Founder’s Note to Advocates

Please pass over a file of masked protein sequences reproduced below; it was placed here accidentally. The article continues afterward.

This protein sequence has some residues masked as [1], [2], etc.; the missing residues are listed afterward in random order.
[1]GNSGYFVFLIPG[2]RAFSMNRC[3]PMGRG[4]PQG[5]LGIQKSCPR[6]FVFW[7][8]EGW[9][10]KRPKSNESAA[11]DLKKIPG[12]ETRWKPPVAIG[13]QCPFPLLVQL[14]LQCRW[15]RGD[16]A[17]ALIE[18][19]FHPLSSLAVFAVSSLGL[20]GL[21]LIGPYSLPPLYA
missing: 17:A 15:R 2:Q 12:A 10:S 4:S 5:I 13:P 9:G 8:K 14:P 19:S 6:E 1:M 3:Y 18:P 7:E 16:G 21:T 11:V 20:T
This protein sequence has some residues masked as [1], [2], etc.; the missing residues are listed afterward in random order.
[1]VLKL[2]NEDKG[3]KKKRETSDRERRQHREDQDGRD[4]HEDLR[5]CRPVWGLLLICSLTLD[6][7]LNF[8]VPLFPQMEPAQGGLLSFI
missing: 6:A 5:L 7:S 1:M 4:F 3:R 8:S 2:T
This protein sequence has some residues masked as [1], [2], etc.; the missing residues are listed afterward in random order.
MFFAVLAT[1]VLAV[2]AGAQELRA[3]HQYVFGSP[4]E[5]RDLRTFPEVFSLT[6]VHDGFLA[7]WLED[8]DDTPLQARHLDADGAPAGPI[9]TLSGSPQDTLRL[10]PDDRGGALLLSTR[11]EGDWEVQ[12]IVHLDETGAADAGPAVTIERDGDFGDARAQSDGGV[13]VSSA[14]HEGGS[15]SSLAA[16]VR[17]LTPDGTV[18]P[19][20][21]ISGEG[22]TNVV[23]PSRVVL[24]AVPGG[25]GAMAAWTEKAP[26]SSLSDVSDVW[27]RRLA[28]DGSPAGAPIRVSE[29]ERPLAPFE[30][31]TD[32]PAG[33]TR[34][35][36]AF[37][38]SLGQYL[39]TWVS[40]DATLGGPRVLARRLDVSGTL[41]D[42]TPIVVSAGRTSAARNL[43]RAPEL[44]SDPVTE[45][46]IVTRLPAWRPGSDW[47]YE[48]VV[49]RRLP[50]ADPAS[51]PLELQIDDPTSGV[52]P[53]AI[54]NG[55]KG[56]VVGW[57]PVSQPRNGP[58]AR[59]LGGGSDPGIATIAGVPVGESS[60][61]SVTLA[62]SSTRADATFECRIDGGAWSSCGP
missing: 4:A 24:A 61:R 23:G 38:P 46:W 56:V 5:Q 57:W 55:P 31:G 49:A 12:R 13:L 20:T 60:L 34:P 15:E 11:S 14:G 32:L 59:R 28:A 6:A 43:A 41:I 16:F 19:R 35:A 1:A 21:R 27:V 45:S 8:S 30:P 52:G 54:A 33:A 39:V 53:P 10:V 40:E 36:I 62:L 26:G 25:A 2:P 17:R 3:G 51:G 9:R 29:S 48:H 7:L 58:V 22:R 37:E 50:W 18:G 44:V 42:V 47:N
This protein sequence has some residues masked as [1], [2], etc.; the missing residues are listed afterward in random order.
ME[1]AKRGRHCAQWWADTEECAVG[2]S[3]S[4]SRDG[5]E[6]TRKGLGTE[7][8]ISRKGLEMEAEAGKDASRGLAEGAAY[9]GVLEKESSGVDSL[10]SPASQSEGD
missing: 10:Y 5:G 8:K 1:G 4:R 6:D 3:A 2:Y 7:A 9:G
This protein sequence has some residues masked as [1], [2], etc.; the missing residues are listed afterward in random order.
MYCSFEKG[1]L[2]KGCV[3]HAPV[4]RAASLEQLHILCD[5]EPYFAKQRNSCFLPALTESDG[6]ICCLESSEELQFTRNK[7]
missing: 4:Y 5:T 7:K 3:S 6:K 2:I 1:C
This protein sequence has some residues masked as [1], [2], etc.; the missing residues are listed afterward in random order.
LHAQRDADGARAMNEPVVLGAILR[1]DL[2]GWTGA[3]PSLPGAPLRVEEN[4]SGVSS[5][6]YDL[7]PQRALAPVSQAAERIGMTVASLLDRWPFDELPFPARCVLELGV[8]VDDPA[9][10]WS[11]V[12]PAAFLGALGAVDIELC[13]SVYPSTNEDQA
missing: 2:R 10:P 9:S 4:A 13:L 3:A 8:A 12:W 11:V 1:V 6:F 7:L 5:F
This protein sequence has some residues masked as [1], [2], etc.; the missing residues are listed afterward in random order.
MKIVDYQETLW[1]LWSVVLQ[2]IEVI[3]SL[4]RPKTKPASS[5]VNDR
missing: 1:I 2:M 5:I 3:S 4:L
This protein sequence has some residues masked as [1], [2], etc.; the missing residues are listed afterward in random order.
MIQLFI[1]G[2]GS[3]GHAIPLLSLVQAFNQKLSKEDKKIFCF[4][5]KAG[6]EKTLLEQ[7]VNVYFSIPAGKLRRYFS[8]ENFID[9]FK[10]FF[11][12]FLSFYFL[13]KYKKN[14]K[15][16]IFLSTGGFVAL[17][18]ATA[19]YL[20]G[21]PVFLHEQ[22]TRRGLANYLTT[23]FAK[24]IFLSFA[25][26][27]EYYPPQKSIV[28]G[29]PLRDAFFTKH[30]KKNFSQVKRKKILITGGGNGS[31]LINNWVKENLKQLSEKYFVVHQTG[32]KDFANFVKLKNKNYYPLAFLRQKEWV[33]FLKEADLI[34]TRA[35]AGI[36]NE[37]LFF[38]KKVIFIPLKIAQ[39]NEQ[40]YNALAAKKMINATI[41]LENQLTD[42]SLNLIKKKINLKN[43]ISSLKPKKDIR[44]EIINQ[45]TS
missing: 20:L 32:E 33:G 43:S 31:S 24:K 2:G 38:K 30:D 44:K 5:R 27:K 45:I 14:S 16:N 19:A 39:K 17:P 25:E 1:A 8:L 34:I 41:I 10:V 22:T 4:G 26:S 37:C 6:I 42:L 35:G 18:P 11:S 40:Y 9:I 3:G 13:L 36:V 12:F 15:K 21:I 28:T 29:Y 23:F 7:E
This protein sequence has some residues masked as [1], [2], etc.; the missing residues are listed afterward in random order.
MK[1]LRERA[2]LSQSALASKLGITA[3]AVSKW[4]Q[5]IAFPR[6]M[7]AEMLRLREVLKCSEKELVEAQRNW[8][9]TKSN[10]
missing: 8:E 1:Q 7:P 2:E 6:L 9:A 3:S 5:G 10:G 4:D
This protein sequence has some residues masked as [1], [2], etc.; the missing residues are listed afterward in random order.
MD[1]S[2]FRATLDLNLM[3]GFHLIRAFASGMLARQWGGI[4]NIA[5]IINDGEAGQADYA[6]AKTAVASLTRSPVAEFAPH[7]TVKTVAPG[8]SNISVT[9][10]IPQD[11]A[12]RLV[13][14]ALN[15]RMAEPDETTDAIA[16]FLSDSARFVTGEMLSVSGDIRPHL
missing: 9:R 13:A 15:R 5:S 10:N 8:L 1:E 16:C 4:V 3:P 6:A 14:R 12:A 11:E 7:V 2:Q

When it comes to health care – especially in a crisis — conventional wisdom tells us,  “Get a second opinion and take someone with you.” So we often find ourselves accompanying our spouse or parents to doctors’ appointments and through hospital stays to be a second pair of eyes and ears, absorbing critical information it is so hard for patients themselves to process in a worried state.   This convention, this way to help those we love most, is great advice and we take a large measure of comfort in following it.  But think about it …   …How are any of us really trained to be effective health care advocates, an effective “Someone” for those we love?     Sure, we all know how to hold a hand, wipe a brow and occasionally fetch a nurse. My guess is that many of us also rely heavily on quick, prayerful barters with God.  (Please make her well and I will never skip Sunday mass to play golf again.) But in our hearts we know that if the chips are down, our role as a Someone is to be our loved one’s lifeline to the best possible care—someone who may even make the difference between life and death. A few years ago, our family of six siblings made a pact to be advocates for my father as he recovered from a hard-won lung transplant at a major academic hospital.  Grateful for our dad’s second chance after his diagnosis of incurable idiopathic pulmonary fibrosis, our entire family gladly turned our lives upside down to take turns at Dad’s bedside...